Ohi’s toys keep getting more real with every outing—what new problem will they tackle next? (Picture book. 1-5)


The trio of best friends is back (Chicken, Pig, Cow on the Move, 2011), but this time the problem they solve is of their own making.

All three toys are impressed with the block city Girl has made, but Chicken declares it perfect only after he adds a chicken statue crafted from yellow leaves and red flowers. Meanwhile, Pig just can’t contain his enthusiasm. Predictably, his zip-zooming wrecks Chicken’s chicken. After the I-told-you-so’s and Pig’s failed attempt to repair the statue, a teary-eyed Pig runs off and gets out his manic energy in a few acts of derring-do that lead to the destruction of something much larger than a statue. Convinced of his innate badness, Pig hides under the couch. In the meantime, Chicken and Cow devise a way to keep Dog (who is real) from getting the blame. Pig’s eventual apology and request to help rebuild the statue are heartfelt, and his friends reassure him that he is not bad: “You’re a good friend who was in a bad, mad mood.” While this may be true of Pig’s destruction of the city, adults may need to address Pig’s initial poor decision to run around. Short sentences and simple vocabulary make this accessible for early readers. Ohi’s watercolors are as endearing as ever, watercolor strokes conveying the characters’ every emotion.

Ohi’s toys keep getting more real with every outing—what new problem will they tackle next? (Picture book. 1-5)

Pub Date: May 1, 2012

ISBN: 978-1-55451-370-3

Page Count: 26

Publisher: Annick Press

Review Posted Online: March 28, 2012

Kirkus Reviews Issue: April 15, 2012

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Little Blue Truck keeps on truckin’—but not without some backfires.


Little Blue Truck feels, well, blue when he delivers valentine after valentine but receives nary a one.

His bed overflowing with cards, Blue sets out to deliver a yellow card with purple polka dots and a shiny purple heart to Hen, one with a shiny fuchsia heart to Pig, a big, shiny, red heart-shaped card to Horse, and so on. With each delivery there is an exchange of Beeps from Blue and the appropriate animal sounds from his friends, Blue’s Beeps always set in blue and the animal’s vocalization in a color that matches the card it receives. But as Blue heads home, his deliveries complete, his headlight eyes are sad and his front bumper droops ever so slightly. Blue is therefore surprised (but readers may not be) when he pulls into his garage to be greeted by all his friends with a shiny blue valentine just for him. In this, Blue’s seventh outing, it’s not just the sturdy protagonist that seems to be wilting. Schertle’s verse, usually reliable, stumbles more than once; stanzas such as “But Valentine’s Day / didn’t seem much fun / when he didn’t get cards / from anyone” will cause hitches during read-alouds. The illustrations, done by Joseph in the style of original series collaborator Jill McElmurry, are pleasant enough, but his compositions often feel stiff and forced.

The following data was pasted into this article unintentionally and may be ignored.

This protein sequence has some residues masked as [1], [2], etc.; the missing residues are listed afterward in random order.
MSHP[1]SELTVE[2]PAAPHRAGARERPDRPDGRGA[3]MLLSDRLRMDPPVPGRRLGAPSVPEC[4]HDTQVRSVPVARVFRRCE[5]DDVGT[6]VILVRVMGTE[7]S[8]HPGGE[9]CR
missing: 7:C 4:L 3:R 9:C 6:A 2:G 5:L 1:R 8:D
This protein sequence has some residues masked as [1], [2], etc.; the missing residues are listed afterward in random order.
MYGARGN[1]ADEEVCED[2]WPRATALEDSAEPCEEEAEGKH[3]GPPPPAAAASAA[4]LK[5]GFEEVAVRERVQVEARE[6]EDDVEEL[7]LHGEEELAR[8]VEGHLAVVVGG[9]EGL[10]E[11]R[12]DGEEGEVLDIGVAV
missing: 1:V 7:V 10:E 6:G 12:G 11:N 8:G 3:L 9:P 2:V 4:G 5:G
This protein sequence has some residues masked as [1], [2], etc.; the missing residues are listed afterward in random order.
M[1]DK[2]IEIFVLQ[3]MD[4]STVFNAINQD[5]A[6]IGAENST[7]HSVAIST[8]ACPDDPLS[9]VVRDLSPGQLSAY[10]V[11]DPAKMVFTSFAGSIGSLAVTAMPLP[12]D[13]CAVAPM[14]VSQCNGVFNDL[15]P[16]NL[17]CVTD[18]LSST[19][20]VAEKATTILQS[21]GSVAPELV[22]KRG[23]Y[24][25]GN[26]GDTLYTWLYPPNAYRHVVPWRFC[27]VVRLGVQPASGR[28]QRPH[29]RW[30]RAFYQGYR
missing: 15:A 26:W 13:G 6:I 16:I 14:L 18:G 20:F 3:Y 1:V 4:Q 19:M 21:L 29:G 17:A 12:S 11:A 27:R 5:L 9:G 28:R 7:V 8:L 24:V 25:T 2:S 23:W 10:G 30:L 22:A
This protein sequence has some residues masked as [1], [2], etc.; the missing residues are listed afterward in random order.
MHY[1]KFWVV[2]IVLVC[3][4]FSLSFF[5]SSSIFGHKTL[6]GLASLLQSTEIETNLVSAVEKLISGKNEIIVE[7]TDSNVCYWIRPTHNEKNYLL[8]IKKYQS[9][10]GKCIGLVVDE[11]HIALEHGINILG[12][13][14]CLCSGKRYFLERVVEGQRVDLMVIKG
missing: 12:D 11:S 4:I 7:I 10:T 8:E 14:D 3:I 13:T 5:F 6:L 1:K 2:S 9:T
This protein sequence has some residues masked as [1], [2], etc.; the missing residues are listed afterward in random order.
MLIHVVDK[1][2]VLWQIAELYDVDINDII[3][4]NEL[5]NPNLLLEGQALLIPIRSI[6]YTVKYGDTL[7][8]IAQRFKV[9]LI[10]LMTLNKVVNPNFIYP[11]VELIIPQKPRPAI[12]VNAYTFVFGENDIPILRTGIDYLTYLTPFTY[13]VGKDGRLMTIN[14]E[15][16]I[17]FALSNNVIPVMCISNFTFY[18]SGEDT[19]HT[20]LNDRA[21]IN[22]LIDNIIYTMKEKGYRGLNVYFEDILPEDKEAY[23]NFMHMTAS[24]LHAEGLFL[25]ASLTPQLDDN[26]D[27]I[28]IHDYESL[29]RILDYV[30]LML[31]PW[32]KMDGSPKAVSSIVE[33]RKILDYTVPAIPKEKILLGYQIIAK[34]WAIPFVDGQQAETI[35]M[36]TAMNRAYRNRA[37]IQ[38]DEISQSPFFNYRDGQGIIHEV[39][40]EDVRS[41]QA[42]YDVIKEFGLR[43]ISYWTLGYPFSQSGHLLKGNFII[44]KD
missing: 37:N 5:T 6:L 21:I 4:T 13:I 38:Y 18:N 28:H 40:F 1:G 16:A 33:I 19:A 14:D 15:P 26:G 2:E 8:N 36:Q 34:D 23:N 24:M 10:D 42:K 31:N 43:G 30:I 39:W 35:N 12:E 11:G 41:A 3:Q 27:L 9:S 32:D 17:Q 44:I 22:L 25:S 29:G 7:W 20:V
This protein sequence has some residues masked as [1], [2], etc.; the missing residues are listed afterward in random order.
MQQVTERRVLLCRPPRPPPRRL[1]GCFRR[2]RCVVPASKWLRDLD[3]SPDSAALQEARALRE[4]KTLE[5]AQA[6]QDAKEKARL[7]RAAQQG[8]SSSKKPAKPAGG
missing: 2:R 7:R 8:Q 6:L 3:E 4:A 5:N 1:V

Little Blue Truck keeps on truckin’—but not without some backfires. (Board book. 1-4)

Pub Date: Dec. 8, 2020

ISBN: 978-0-358-27244-1

Page Count: 20

Publisher: HMH Books

Review Posted Online: Jan. 19, 2021

Kirkus Reviews Issue: Feb. 15, 2021

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A joyful celebration.


Families in a variety of configurations play, dance, and celebrate together.

The rhymed verse, based on a song from the Noodle Loaf children’s podcast, declares that “Families belong / Together like a puzzle / Different-sized people / One big snuggle.” The accompanying image shows an interracial couple of caregivers (one with brown skin and one pale) cuddling with a pajama-clad toddler with light brown skin and surrounded by two cats and a dog. Subsequent pages show a wide array of families with members of many different racial presentations engaging in bike and bus rides, indoor dance parties, and more. In some, readers see only one caregiver: a father or a grandparent, perhaps. One same-sex couple with two children in tow are expecting another child. Smart’s illustrations are playful and expressive, curating the most joyful moments of family life. The verse, punctuated by the word together, frequently set in oversized font, is gently inclusive at its best but may trip up readers with its irregular rhythms. The song that inspired the book can be found on the Noodle Loaf website.

A joyful celebration. (Board book. 1-3)

Pub Date: Sept. 1, 2020

ISBN: 978-0-593-22276-8

Page Count: 24

Publisher: Rise x Penguin Workshop

Review Posted Online: Nov. 27, 2020

Kirkus Reviews Issue: Dec. 15, 2020

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